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Delta Plan essential for 5G rollout in the Netherlands


The 5G rollout requires councils, the government, telecom operators and market players to work together closely. This is one of the most important findings from the exploratory meeting organized by Eurofiber in The Hague last week.

Representatives from all parties involved discussed the rollout of the newest-generation mobile networks in the Netherlands. An efficient rollout will require a Delta Plan, encompassing the expertise and resolve of all parties involved. ‘Our meeting represents a good first step,’ says Eurofiber CEO Alex Goldblum. ‘The Netherlands is leading in Europe when it comes to mobile and broadband use, but we shouldn’t take that position for granted. Enormous investments are necessary to continue digitalizing our society. By joining forces, we can rollout 5G faster, which is great for the Netherlands’ position as digital leader in Europe.’

Self-driving cars and remote operations

5G is the latest generation of super-fast internet and has a delay of no more than a few mili-seconds. It enables a whole range of new applications and opportunities for the Netherlands – imagine a surgeon operating remotely using a robot arm. 5G can also connect billions of devices to the internet, allow cars to communicate with each other and stream video to virtual-reality headsets.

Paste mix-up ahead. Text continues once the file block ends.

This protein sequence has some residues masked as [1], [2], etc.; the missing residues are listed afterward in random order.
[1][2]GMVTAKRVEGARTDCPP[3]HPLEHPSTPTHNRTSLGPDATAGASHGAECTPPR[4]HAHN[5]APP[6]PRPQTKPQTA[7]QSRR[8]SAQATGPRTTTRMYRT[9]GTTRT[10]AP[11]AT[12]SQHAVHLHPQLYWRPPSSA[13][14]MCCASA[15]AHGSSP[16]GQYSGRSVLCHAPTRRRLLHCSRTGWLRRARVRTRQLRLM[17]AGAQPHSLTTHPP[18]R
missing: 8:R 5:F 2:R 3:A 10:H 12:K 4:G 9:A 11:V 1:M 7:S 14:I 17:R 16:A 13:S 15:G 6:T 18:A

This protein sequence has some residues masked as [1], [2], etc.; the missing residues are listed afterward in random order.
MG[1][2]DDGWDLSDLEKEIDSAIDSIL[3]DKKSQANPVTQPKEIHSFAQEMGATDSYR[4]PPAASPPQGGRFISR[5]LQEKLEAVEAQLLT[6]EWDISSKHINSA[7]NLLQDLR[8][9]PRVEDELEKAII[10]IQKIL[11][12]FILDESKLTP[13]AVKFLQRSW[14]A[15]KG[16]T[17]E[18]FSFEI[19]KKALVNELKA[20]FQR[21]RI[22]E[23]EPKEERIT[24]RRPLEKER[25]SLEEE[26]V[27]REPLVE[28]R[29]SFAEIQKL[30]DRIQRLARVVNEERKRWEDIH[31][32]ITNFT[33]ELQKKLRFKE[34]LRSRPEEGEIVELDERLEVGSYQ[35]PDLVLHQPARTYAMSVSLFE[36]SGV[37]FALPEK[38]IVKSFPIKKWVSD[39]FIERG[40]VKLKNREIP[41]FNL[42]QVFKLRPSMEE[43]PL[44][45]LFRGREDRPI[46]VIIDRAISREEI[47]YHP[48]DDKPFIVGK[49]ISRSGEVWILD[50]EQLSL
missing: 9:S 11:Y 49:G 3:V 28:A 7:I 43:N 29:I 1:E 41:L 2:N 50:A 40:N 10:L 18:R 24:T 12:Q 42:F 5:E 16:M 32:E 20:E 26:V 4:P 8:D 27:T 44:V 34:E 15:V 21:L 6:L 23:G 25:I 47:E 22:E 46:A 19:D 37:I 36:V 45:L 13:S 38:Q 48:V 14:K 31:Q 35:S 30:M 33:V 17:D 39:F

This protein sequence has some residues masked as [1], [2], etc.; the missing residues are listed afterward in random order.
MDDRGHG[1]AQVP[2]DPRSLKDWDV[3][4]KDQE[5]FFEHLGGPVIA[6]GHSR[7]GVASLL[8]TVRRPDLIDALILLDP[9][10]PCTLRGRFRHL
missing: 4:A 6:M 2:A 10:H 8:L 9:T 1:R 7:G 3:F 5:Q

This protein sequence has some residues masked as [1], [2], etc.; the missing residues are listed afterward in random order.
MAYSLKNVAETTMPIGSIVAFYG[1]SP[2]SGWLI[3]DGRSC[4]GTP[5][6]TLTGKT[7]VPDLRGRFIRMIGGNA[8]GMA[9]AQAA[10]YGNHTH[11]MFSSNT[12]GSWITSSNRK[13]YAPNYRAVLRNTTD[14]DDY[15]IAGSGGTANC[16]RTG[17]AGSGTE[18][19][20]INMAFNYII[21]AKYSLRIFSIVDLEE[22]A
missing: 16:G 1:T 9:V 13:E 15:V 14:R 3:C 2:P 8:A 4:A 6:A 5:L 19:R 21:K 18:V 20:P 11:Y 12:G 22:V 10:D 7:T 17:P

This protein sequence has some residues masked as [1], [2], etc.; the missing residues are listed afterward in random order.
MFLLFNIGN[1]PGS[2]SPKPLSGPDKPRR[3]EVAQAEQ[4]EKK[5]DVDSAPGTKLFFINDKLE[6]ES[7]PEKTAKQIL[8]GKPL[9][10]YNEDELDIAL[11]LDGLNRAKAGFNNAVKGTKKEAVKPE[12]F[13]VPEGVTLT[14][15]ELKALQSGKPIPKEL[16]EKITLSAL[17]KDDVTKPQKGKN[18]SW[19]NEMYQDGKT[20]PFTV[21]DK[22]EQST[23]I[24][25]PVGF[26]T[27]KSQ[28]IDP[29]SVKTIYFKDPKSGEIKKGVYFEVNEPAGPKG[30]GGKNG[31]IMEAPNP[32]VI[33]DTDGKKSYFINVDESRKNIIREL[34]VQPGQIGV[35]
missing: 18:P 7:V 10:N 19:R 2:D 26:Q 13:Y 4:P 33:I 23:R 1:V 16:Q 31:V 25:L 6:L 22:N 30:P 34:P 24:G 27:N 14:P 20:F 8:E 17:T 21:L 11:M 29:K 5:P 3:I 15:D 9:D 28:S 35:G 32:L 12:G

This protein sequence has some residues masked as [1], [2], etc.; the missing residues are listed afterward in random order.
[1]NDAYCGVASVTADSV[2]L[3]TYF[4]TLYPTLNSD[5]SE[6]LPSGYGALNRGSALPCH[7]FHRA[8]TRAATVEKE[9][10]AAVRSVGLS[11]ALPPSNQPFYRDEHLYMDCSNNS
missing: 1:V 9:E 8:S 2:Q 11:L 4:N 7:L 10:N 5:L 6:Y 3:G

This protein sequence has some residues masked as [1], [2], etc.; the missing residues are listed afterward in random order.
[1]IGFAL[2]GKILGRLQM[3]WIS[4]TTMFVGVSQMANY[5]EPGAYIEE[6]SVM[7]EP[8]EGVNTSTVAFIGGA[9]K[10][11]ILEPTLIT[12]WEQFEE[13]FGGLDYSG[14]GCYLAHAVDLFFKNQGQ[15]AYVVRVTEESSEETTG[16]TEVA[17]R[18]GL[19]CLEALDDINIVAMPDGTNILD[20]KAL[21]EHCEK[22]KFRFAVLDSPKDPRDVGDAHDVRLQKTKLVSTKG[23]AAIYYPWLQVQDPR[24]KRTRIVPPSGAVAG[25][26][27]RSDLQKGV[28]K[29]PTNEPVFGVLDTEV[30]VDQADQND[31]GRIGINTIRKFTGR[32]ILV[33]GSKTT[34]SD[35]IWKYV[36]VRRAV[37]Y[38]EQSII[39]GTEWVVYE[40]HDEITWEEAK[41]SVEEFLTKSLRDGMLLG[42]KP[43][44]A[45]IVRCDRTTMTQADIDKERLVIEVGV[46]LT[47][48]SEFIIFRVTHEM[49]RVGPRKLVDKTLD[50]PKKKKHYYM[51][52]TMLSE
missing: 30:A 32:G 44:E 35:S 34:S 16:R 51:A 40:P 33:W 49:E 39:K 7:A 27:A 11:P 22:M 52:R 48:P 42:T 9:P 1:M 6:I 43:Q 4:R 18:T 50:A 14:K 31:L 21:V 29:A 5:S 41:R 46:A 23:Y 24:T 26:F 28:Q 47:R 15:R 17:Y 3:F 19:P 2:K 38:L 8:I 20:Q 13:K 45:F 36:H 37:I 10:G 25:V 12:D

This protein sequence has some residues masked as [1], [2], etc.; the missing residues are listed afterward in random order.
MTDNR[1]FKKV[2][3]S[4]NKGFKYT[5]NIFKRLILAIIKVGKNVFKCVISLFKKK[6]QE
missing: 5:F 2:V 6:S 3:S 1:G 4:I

Robust infrastructure

Amazing applications with at least one thing in common: they generate mountains of data, which require a robust digital infrastructure. That infrastructure is 5G, the importance of which will now become clear to many people. A lot still needs to happen in the Netherlands before this technology becomes commonplace in all homes, cars, offices and cell phones, that much became evident during the exploratory meeting.

Much more extensive than 4G

Getting 5G operational in the Netherlands is an enormous challenge, much more extensive than in the case of 4G. This will be a large-scale infrastructural operation for ‘The Netherlands Ltd.’. The new generation of mobile networks also require a robust fiberoptic infrastructure; Eurofiber’s main reason for organizing the meeting. Each party involved was aware that they must work together closely in order to take advantage of these opportunities for the Netherlands. 

The 3.5 GHz frequency

One of the issues surrounding 5G in the Netherlands is the accessibility of the 3.5 GHz-frequency – which has been marked as one of three pioneering frequencies in Europe. On June 5th it was a point of discussion in the Dutch government. At the moment, the frequency is used by security services for interception activities. The Dutch province of Groningen is currently pioneering 5G in the hopes that part of this spectrum will soon be released for new tests. ‘We are in talks with the Ministry of Economic Affairs and Climate, who in turn, are in talks with their colleagues at the Ministry of Defense and Home Affairs,’ explains Peter Rake, a representative of the Economic Board Groningen, during the meeting.

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